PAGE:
Celesio is probably best known in the UK for Lloyds Pharmacy. However this large healthcare and pharmaceutical company operates in multiple countries around the world with the majority of its business in the UK coming from the distribution of medication, supplies and services to hospitals, prisons and other institutions and businesses.
During a large re-platforming project to IBM WebSphere Commerce, I was responsible for the user flows and the interaction design of 3 business-to-consumer (B2C) and 4 business-to-business (B2B) websites which included a number of antiquated and/or siloed websites (as a result of acquisition). The underlying rationale for the re-platform was to benefit from a single code base, and therefore the synergy, flexibility and scalability that comes with it.
The B2C aspect of the project was relatively straight forward, this was largely a “lift and shift” / consolidation exercise, although there were additional user journeys created around electronic and repeat prescriptions.
Typically in the B2B world users have to use the system whether they like it or not, but there were still challenges to ensure what was proposed was simple and usable for the end user.
From an aesthetic point of view we were conscious that the lifecycle of B2B systems is typically much longer than consumer solutions so we actively avoided the latest design trends as this would make the site feel outdated much faster than a clean, simple design.
Other considerations we needed to make when working on the B2B part of the project included domain specific features such as contract pricing, multiple baskets, sent orders (which is where the contents of a basket are submitted automatically at a specific time regardless of whether they had been manually submitted by the customer or not) and “Buy on Behalf of” functionality (which allows a sales rep to place an order on behalf of their client). There were also a number of instances where bespoke functionality had been created over time solely for use by key accounts. Identifying these nuances involved liaising closely with domain experts so we could gain as much domain knowledge as possible whilst still bringing our UX expertise to the table.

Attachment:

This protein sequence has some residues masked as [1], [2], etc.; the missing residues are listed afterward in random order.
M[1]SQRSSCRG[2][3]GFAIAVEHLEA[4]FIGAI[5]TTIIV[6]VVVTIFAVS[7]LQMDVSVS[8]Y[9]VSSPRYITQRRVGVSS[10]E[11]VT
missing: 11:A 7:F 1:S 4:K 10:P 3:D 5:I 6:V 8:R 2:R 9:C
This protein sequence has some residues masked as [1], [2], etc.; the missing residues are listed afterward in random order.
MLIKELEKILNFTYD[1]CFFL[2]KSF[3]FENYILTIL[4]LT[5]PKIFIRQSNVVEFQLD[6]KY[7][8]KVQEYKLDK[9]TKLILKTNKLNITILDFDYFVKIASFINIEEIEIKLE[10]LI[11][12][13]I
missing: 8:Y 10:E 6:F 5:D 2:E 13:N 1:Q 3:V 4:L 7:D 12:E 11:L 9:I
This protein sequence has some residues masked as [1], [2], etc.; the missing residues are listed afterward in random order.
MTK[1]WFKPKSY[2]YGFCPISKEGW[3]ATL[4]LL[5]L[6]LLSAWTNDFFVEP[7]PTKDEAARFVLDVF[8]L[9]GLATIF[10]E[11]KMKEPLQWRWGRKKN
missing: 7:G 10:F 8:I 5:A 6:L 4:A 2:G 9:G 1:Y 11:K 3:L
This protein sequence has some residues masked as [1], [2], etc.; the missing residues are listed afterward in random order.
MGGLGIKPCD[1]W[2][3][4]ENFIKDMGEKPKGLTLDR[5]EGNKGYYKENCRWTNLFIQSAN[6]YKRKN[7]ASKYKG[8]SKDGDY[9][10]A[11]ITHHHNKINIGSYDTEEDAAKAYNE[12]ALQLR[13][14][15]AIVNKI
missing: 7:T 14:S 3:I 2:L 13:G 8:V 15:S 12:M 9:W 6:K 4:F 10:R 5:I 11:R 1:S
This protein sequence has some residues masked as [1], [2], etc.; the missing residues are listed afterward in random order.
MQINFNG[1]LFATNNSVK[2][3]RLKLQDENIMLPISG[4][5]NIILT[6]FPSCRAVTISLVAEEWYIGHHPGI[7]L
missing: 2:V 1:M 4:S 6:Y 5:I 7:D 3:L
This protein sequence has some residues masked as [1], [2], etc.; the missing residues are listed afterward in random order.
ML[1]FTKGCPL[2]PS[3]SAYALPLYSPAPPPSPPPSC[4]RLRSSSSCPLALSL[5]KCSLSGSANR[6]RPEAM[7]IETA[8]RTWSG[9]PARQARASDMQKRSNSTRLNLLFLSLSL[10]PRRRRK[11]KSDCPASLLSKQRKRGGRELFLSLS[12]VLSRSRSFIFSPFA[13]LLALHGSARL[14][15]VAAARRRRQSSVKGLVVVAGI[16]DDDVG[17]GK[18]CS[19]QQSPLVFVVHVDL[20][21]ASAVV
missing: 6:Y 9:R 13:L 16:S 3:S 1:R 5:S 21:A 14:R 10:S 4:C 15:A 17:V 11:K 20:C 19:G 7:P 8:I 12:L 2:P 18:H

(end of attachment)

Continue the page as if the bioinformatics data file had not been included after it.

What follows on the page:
We also needed to be mindful of links to legacy and other systems as it was hypothesised by the business that existing users and customers would be reluctant to change their workflow. It’s a common observation on B2B projects that any new tool is often considered worse than the old one as users are used to doing things in a particular way, to the point where certain cumbersome tasks are not identified as problems anymore. We had to carefully assess the legacy systems that were in place and how they were used so we could determine which interactions should be kept intact to keep the system usable for existing users and which should be changed to make the learning process easier for new and occasional users – which is arguably becoming a bigger consideration based on Government stats regarding the increase in temporary / flexible workforces (opens in a new window).
Combating this involved observing how the systems were actually used so we could uncover the real use cases we needed to cater for and weed out any unnecessary functionality. Since this involved specialist recruitment, participants had to be sourced in collaboration with Celesio.
To hugely generalise a B2C eCommerce customer; the customer typically buys for themselves, are responsible for researching the options, setting a budget, approving the cost, making the final decision, receiving the shipment and using the product.
When it comes to the B2B world, each of these steps will likely involve different people in different departments with differing levels of responsibility so it was important that the solution gelled into each departments processes so it was clear what is expected from each actor and when.
As expected, basic usability principles for learnability, memorability, error prevention and recovery, efficiency and satisfaction are all important no matter who the site is built for but, unlike B2C sites, B2B systems are less about attracting and entertaining the user and more about efficiency and effectiveness which meant our goal was to ensure the system had the features that were needed by each user group, no more, no less.
The B2B challenges observed on this project are by no means unique, I experienced similar challenges during another large re-platforming project for Premier Farnell which involved 46 sites, 50 languages and over 20 currencies.